year, it got to the point where I thought this is probably it. And it
would have ended on a low note. But your body did not let you down
last night at Hampden Park. What a moment for English athletics. You
worked the crowd afterwards, as you should. What was it like to feel
that support? It was brilliant. Coming here, I fully expected a
great card -- crowd. We normally compete as Team GB. So I thought
there would be no difference here. It was a huge help. Everyone made it
feel very special. It was like a mini Olympics. With their help, it
helped me. 8.20 is by no means a special distance. But, for me, at
this championships, I came here to win. In two and a half weeks I am
off to the European Championships. There is no letup, and the World
Championships, and looking ahead to Rio.
I will be looking to retain my title. With everything staying as it
is with me fit and healthy. Not many people have managed it in their
careers. I go to the World Championships next year. I would
like to get the full set of medals, again, not many people have done
that. Something else not many people have
done, that is to go on to a winter Olympics sport.
I am fascinated by the skeleton. Now, whether I will be good at it I
have no idea. Which one? Skeleton bob is
have no idea. Which one? Skeleton individual sport, to push me. I will
try hopefully at the end of this year to see if I am any good. The
correlation of training and speed, power, lends itself quite well.
Have you had a go at this before? Just speaking to people involved in
the sport. They said if you years ago I should give it a go. I love
the winter sports. Fascinated by them. There is something about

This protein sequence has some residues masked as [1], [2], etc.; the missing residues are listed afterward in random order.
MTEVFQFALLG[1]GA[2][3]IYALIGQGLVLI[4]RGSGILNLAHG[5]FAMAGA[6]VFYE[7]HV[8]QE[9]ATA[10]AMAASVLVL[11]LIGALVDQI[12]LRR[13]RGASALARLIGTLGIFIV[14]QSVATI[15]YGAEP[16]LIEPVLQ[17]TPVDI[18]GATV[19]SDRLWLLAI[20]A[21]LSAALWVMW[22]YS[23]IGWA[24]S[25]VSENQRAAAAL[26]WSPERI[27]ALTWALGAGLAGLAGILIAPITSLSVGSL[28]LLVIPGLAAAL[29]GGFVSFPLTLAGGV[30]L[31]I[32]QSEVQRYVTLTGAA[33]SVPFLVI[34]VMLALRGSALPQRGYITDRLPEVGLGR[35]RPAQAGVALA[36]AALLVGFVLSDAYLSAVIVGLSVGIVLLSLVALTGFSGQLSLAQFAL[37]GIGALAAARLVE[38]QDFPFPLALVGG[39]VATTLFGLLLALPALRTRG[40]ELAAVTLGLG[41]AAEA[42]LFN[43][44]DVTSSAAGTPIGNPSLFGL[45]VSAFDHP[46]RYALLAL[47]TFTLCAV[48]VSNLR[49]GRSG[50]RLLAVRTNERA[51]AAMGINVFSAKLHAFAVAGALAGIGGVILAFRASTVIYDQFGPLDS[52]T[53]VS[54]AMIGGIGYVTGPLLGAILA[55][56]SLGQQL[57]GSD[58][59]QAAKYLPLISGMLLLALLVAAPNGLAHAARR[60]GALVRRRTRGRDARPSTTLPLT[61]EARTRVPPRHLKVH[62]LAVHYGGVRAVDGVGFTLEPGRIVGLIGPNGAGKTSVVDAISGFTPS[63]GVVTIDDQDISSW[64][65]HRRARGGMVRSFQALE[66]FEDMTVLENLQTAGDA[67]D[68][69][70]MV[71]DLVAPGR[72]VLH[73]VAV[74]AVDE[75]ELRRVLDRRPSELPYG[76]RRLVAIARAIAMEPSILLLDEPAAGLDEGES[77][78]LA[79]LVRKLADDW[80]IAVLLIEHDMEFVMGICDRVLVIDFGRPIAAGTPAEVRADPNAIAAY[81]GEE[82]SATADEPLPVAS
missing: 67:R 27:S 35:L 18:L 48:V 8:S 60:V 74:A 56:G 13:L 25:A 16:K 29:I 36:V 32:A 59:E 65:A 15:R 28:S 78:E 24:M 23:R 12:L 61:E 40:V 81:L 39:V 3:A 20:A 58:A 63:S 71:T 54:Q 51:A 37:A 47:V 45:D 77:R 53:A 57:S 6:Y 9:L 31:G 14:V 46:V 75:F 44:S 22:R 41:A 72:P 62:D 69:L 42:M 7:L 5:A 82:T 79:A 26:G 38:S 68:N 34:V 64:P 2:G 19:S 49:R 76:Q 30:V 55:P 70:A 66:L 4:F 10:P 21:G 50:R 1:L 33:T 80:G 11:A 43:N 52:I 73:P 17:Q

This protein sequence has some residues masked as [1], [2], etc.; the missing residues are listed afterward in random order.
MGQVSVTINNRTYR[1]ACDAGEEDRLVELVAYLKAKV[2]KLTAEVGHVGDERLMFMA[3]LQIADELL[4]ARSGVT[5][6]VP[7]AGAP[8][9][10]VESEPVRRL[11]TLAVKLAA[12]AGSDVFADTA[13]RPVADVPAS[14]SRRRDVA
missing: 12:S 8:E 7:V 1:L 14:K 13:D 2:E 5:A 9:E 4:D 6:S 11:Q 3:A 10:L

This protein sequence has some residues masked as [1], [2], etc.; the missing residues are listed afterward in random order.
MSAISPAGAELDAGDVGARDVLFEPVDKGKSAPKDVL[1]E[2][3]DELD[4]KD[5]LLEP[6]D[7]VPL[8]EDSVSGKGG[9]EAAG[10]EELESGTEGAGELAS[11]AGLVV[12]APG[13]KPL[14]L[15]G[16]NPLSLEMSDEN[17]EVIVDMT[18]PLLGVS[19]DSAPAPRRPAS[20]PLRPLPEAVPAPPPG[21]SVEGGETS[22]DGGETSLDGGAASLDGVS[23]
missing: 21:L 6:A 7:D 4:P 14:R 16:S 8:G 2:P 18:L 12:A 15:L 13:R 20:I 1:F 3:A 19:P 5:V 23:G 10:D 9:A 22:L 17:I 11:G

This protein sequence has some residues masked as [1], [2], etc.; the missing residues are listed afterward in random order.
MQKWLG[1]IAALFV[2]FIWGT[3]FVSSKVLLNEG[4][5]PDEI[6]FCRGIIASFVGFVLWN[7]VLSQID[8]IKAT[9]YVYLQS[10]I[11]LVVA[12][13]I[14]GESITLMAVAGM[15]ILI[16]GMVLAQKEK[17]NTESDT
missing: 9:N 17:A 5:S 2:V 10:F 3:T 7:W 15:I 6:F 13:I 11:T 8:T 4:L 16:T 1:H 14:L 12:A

throwing myself headfirst down an icy track!
That would terrify many people. More immediately, big moments in
your personal life, you are about to come -- become a father.
It has given me another reason to perform at a high level. In a couple
of months, the first child will be here. And I will have
responsibilities in that way. It fills me with pride already and the
baby isn't even here yet. I can't wait.
baby isn't even here yet. I can't Good luck on all fronts. And
There provided plenty of drama here
There men's and women's singles, doubles,
triples, and four Tour, and two para sports.
A-level outdoor playing surface is needed. The first bowler rolls the
jack to the other end at the target. When it comes to rest, it is
moved across. A player or team scores a point for each bowls Chu
bull close to the jack. The winner of the singles is the first person
to 21. In the team format, the winner is the one with the most
after a set number of ends. The lawns where
the Glasgow 2014 competition is taking place are in the grounds